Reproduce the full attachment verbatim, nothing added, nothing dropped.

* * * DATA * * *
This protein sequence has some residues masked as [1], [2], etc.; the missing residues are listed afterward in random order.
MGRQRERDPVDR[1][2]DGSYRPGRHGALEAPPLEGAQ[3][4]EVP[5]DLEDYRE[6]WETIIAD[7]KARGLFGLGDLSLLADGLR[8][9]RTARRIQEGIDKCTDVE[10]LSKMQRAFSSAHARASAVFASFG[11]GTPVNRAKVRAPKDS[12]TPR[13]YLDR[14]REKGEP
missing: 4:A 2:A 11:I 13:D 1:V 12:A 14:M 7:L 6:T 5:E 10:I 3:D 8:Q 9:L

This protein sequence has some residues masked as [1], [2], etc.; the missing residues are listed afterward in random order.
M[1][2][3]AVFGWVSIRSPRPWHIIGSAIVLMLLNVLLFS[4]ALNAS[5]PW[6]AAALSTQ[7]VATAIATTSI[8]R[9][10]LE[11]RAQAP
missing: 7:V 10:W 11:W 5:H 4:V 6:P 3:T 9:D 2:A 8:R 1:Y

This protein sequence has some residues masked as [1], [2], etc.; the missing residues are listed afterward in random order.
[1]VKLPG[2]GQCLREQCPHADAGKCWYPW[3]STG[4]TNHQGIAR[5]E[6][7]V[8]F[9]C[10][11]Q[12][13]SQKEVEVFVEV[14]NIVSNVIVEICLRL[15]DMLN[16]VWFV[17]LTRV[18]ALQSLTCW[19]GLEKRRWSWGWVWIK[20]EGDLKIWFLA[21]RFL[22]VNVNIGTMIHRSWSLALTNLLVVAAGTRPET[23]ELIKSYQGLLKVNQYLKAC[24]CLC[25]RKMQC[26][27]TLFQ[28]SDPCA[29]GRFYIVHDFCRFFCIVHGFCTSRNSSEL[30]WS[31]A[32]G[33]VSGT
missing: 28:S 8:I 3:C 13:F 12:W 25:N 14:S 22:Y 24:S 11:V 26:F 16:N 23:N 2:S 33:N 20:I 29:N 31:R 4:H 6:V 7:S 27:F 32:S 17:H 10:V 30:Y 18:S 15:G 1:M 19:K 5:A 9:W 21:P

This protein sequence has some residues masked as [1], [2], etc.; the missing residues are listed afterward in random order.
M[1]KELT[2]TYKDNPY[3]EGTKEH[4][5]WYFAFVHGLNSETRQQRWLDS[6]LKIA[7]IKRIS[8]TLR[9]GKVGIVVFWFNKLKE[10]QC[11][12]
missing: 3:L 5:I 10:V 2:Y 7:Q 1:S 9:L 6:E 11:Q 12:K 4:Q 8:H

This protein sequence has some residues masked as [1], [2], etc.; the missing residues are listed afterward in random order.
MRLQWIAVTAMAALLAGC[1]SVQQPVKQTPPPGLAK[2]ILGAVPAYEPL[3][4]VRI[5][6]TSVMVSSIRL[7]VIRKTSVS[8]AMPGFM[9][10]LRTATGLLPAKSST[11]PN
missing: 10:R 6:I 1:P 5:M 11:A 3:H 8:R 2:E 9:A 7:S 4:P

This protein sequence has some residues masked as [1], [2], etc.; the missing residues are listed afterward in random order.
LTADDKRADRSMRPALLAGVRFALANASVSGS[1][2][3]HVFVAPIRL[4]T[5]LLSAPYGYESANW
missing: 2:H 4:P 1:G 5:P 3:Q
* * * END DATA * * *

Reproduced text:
This protein sequence has some residues masked as [1], [2], etc.; the missing residues are listed afterward in random order.
MGRQRERDPVDR[1][2]DGSYRPGRHGALEAPPLEGAQ[3][4]EVP[5]DLEDYRE[6]WETIIAD[7]KARGLFGLGDLSLLADGLR[8][9]RTARRIQEGIDKCTDVE[10]LSKMQRAFSSAHARASAVFASFG[11]GTPVNRAKVRAPKDS[12]TPR[13]YLDR[14]REKGEP
missing: 4:A 2:A 11:I 13:D 1:V 12:A 14:M 7:L 6:T 5:E 10:I 3:D 8:Q 9:L

This protein sequence has some residues masked as [1], [2], etc.; the missing residues are listed afterward in random order.
M[1][2][3]AVFGWVSIRSPRPWHIIGSAIVLMLLNVLLFS[4]ALNAS[5]PW[6]AAALSTQ[7]VATAIATTSI[8]R[9][10]LE[11]RAQAP
missing: 7:V 10:W 11:W 5:H 4:V 6:P 3:T 9:D 2:A 8:R 1:Y

This protein sequence has some residues masked as [1], [2], etc.; the missing residues are listed afterward in random order.
[1]VKLPG[2]GQCLREQCPHADAGKCWYPW[3]STG[4]TNHQGIAR[5]E[6][7]V[8]F[9]C[10][11]Q[12][13]SQKEVEVFVEV[14]NIVSNVIVEICLRL[15]DMLN[16]VWFV[17]LTRV[18]ALQSLTCW[19]GLEKRRWSWGWVWIK[20]EGDLKIWFLA[21]RFL[22]VNVNIGTMIHRSWSLALTNLLVVAAGTRPET[23]ELIKSYQGLLKVNQYLKAC[24]CLC[25]RKMQC[26][27]TLFQ[28]SDPCA[29]GRFYIVHDFCRFFCIVHGFCTSRNSSEL[30]WS[31]A[32]G[33]VSGT
missing: 28:S 8:I 3:C 13:F 12:W 25:N 14:S 22:Y 24:S 11:V 26:F 16:N 23:N 2:S 33:N 20:I 29:N 31:R 4:H 6:V 7:S 27:F 32:S 17:H 10:V 30:Y 18:S 15:G 1:M 19:K 5:A 9:W 21:P

This protein sequence has some residues masked as [1], [2], etc.; the missing residues are listed afterward in random order.
M[1]KELT[2]TYKDNPY[3]EGTKEH[4][5]WYFAFVHGLNSETRQQRWLDS[6]LKIA[7]IKRIS[8]TLR[9]GKVGIVVFWFNKLKE[10]QC[11][12]
missing: 3:L 5:I 10:V 2:Y 7:Q 1:S 9:L 6:E 11:Q 12:K 4:Q 8:H

This protein sequence has some residues masked as [1], [2], etc.; the missing residues are listed afterward in random order.
MRLQWIAVTAMAALLAGC[1]SVQQPVKQTPPPGLAK[2]ILGAVPAYEPL[3][4]VRI[5][6]TSVMVSSIRL[7]VIRKTSVS[8]AMPGFM[9][10]LRTATGLLPAKSST[11]PN
missing: 10:R 6:I 1:P 5:M 11:A 3:H 8:R 2:E 9:A 7:S 4:P

This protein sequence has some residues masked as [1], [2], etc.; the missing residues are listed afterward in random order.
LTADDKRADRSMRPALLAGVRFALANASVSGS[1][2][3]HVFVAPIRL[4]T[5]LLSAPYGYESANW
missing: 2:H 4:P 1:G 5:P 3:Q